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Scientific Name: Byrsonima spicata (Cav.) L. C. Rich.
Family: Malpighiaceae
Maricao (Byrsonima  spicata)
USDA picture
Recommended Temperature Zone:
sunset: 23-24
USDA: 10-12

Frost Tolerance: Tender in Phoenix. Hardy to 32F (0 C)

Sun Exposure: Full sun

Origin: Mexico to Venezuela

Growth Habits: Tree up to 70 feet tall (20 m)

Watering Needs:

Propagation: Seeds

The "Maricao," native to many islands of the West Indies and to continental tropical America, forms a medium-sized to large tree that sometimes reaches a height of 70 to 80 feet. The elliptic or lanceolate leaves are 2 to 4 inches in length (5-10 cm) by about 1 inch (2.5 cm)in width. The leaves are pubescent when young but nearly free of hairs when mature.

Cultural Practices:
The golden spoon is propagated by seeds. The plants are able to thrive on unproductive soil if it is well drained.

Blooming Habits:
The small yellowish-gold flowers are produced in terminal racemes from June until September. The young twigs and the inflorescences are clothed with reddish hairs.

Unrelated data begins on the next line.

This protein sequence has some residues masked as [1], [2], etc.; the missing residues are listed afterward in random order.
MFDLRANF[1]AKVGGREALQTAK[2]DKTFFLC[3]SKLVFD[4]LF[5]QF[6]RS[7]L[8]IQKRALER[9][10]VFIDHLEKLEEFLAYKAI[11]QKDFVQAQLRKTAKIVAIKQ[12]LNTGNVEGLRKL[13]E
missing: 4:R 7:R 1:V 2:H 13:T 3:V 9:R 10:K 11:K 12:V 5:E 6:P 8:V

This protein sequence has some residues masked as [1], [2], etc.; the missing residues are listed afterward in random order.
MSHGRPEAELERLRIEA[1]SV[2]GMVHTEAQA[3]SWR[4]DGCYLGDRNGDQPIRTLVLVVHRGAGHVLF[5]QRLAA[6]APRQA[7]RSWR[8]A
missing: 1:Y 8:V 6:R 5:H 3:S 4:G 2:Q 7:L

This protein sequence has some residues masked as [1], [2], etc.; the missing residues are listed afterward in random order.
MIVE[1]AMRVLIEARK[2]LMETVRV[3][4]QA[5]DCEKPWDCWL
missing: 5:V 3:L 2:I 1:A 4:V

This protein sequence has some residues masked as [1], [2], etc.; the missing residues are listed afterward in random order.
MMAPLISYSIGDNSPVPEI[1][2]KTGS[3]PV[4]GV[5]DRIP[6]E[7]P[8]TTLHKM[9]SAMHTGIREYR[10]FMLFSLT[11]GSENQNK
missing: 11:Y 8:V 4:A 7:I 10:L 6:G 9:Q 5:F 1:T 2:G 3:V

Fruiting Habits:
The globose fruits, which mature in the autumn and winter, reach a diameter of up to I inch (2.5 cm), and contain 3 seeds. The juicy pulp is too acid for eating out of hand but can be used to make jelly or jam.

The "maricao" is propagated by seeds which remain viable for at least 1 year.

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Desert-Tropicals is dedicated to provide gardening advice, gardening ideas, and information about flower of all kind for landscape and collections. We try to check carefully the identification of the plants on the illustrations as well as the other information from the page, but occasionally errors do occur. if you notice anything that needs to be changed please contact us. Thanks.

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